I am considering a few options for my next PC. I have been reading a bit about dyne:bolic lynux distribution, but I will also need windows for some apps.
Would anyone care to comment on how well dyne:bolic and windows play on the same machine?
If the primary use will be dyne:bolic, can anyone comment on what I should consider when selecting components (what would be a waste of money and/or what would provide the biggest bang for the buck).
Thanks for your time!
its actually linux, not lynux
anyways, im pretty sure that dyne:bolic is a live cd, so you would probably be better of with gentoo, debian, ubuntu-kubuntu, or perhaps fedora core…
oh yeah and SuSE
wow thats a lot of distributions, but i hear that a lot of people like gentoo, and ubuntu is supposed to be user-friendly, and SuSE is supposed to be easy to network
i hope that helps, im just saying that if i were you, i wouldnt use dynebolic
Linux ok. So what made me think of dynebolic, was the ease with which you could set up a small render farm from older less powerful pcs. I’m not ready to go that far yet, although, this past weekend I rendered a 7 second video clip that took 20 hours to complete.
I am really looking for a sollution that will exist peacefully with a windows install. I did have Suse on my laptop (dell), it was fine for a while, but after the hard drive took a dump, I really haven’t had the nerve to put it back on. I could use it for the new pc, but I am just wanting to get an ideas of what other people use when they must have both windows and linux.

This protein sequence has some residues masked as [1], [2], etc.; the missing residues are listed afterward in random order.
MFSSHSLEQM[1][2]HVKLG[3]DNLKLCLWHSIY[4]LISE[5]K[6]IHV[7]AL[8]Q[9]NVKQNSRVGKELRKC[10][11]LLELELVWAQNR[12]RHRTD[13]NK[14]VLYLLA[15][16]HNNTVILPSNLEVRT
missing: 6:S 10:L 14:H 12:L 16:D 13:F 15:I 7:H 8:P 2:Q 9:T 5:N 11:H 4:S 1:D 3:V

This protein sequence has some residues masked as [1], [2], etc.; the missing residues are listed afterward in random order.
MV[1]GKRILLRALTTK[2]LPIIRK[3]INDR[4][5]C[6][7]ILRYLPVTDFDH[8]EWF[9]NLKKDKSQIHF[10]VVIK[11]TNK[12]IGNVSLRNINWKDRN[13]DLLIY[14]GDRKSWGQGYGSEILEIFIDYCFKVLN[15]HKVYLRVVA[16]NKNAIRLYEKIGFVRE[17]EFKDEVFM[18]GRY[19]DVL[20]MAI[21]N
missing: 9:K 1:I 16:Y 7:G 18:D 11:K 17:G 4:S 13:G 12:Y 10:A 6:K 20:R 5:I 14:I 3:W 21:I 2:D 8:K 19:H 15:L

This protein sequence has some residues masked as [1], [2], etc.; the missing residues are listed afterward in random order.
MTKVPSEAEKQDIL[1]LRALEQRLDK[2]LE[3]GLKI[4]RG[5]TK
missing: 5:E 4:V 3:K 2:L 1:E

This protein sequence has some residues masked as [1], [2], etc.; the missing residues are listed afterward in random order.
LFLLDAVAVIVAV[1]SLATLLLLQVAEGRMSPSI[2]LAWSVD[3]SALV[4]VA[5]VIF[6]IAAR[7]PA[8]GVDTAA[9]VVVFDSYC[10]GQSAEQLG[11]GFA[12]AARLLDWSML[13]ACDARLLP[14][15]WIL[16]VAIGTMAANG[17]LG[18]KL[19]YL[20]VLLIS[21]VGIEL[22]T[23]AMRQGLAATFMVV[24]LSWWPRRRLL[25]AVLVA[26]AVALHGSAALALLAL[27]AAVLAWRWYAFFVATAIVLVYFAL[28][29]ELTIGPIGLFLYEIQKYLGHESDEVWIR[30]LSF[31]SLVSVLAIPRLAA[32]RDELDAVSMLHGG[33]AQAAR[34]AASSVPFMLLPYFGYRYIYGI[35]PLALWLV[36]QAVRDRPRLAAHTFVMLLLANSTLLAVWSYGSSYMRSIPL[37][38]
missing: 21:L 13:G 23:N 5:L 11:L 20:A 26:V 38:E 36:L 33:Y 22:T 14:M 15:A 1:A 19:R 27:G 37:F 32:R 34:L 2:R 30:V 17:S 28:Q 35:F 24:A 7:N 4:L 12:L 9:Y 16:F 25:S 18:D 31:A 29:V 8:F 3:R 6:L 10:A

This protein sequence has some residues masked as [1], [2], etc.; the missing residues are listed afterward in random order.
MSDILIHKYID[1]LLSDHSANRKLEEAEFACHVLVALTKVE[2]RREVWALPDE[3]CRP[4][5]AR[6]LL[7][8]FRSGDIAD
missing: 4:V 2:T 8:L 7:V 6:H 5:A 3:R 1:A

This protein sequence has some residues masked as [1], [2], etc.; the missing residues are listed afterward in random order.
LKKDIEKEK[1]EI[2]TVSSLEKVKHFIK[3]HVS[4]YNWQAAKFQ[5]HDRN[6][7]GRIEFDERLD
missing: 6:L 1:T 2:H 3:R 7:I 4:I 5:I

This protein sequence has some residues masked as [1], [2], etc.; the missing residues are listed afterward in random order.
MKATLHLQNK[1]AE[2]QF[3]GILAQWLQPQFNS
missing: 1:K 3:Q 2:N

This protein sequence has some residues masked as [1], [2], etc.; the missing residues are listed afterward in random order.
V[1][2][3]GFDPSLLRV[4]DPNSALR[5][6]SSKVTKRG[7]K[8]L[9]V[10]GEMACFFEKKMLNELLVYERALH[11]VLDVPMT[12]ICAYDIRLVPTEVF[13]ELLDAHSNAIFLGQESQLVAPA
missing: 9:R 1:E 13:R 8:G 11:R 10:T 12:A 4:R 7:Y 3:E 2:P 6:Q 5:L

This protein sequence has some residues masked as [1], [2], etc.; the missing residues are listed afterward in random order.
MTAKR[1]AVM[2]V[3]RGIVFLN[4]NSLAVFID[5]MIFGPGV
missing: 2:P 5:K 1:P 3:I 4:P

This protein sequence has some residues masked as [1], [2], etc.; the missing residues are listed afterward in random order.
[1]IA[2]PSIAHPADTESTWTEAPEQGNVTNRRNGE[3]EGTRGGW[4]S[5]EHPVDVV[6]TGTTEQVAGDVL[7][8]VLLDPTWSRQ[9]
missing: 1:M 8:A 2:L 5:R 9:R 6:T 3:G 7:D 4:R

Thanks for the reply!
Get 2 seperate harddrives, 1 for Windows, 1 for Linux.
what kit89 said is a very good idea
actually i dont know too much about linux, i use macintosh computers, (i own an imac g5, not the cool one with the isight built in, but the model before that)
so if anone else is reading this and knows a good deal about linux, you should probably post your hints, i dont know a lot about this
If you want both you’ll need to set up a dual boot system.
Live CDs are neat but if you really want to work with linux you need to assign HD space for the OS eventually
Grab a copy of partition magic and partition out a space for a ext3 partition, install SUSE on it and use GRUB as your boot master. Set windows as your default OS in GRUB. Easy as cake.
Anything running windows needs lots-o-RAM. Make sure you get plenty. Other than that I would suggest a large HD. 100gigs or more. This will give you a good size chunk of HD space to allocate for your linux parition.
You can use Ghost (sometimes comes with partition magic) to compress your HD to a backup periodically.
Note: If all you want is access to the *nix terminal on windows I suggestion u just use cygwin. With the proper .bashrc scripts and a X-windows setup you can get all the cool feel of linux on your windows box.